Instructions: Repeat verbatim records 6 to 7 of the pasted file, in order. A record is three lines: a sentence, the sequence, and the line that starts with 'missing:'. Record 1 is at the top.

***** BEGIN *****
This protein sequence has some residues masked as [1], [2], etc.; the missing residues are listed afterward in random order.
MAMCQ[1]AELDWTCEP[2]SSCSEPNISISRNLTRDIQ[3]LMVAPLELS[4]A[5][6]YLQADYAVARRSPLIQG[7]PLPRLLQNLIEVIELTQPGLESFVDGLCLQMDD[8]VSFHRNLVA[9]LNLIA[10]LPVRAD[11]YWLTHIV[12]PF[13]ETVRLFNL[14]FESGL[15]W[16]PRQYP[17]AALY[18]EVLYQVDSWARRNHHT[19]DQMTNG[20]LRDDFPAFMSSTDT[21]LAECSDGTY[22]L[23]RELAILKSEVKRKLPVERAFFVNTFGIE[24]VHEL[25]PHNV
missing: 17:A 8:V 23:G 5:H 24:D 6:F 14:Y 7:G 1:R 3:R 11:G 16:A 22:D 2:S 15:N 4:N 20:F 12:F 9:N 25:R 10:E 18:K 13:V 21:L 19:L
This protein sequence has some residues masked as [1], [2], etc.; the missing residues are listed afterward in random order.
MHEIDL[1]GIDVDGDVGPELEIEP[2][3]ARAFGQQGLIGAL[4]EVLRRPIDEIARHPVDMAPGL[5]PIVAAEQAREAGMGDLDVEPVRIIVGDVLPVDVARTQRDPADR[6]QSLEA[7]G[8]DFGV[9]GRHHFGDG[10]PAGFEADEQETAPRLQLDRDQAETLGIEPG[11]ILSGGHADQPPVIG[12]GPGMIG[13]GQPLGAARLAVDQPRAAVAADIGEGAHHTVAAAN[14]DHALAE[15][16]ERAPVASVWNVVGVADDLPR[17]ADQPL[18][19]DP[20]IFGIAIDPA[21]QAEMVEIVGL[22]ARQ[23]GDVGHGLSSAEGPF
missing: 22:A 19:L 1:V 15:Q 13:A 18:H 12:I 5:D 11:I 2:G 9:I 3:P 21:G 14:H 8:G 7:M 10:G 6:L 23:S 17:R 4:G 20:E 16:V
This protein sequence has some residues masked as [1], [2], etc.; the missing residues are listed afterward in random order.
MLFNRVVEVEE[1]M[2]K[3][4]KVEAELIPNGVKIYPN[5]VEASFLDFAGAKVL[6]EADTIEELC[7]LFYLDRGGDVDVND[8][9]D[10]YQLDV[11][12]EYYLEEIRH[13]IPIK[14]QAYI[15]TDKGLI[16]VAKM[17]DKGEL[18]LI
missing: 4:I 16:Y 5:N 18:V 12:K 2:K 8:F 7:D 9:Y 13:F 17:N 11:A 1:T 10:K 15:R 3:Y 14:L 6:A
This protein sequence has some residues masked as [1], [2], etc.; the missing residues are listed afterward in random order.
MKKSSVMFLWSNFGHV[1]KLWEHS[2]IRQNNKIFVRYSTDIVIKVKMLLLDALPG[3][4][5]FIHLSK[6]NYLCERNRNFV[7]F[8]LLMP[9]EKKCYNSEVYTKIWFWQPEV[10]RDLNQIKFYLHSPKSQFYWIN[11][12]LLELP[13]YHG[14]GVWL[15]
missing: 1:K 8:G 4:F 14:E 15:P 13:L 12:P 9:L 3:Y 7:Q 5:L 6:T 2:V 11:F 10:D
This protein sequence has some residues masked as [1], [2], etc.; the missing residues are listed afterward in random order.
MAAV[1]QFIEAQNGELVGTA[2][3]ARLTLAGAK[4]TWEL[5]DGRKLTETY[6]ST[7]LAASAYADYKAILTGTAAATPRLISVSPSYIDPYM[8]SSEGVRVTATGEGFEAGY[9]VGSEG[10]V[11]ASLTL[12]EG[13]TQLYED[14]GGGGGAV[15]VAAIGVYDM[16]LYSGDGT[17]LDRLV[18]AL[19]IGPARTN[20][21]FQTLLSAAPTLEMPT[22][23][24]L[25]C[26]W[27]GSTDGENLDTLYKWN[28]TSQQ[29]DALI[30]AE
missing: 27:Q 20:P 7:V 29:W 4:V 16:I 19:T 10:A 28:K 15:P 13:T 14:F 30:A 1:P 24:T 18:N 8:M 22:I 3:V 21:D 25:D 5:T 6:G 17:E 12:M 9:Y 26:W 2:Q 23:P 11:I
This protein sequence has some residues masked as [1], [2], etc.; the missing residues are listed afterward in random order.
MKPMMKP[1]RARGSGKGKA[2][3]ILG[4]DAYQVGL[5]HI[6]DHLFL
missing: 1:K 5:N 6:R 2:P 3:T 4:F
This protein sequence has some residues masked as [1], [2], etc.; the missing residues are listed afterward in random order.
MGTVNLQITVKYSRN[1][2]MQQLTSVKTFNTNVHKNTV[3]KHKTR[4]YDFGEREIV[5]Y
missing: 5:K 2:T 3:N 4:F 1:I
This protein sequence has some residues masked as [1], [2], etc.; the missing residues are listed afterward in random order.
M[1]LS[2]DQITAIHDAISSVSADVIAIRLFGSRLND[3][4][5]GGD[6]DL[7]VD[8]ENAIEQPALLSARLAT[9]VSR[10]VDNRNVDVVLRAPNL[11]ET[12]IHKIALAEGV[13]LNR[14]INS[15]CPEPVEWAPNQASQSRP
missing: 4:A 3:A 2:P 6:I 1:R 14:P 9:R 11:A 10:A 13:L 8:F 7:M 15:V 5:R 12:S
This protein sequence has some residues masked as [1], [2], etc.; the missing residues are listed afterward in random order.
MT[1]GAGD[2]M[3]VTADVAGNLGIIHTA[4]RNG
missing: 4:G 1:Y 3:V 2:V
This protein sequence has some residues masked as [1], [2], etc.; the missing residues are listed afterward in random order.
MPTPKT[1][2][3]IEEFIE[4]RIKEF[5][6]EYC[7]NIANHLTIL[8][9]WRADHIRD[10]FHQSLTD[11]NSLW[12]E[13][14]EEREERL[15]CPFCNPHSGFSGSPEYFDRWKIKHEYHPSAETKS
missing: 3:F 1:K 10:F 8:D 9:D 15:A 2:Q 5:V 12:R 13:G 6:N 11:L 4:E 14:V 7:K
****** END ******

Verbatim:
This protein sequence has some residues masked as [1], [2], etc.; the missing residues are listed afterward in random order.
MKPMMKP[1]RARGSGKGKA[2][3]ILG[4]DAYQVGL[5]HI[6]DHLFL
missing: 1:K 5:N 6:R 2:P 3:T 4:F
This protein sequence has some residues masked as [1], [2], etc.; the missing residues are listed afterward in random order.
MGTVNLQITVKYSRN[1][2]MQQLTSVKTFNTNVHKNTV[3]KHKTR[4]YDFGEREIV[5]Y
missing: 5:K 2:T 3:N 4:F 1:I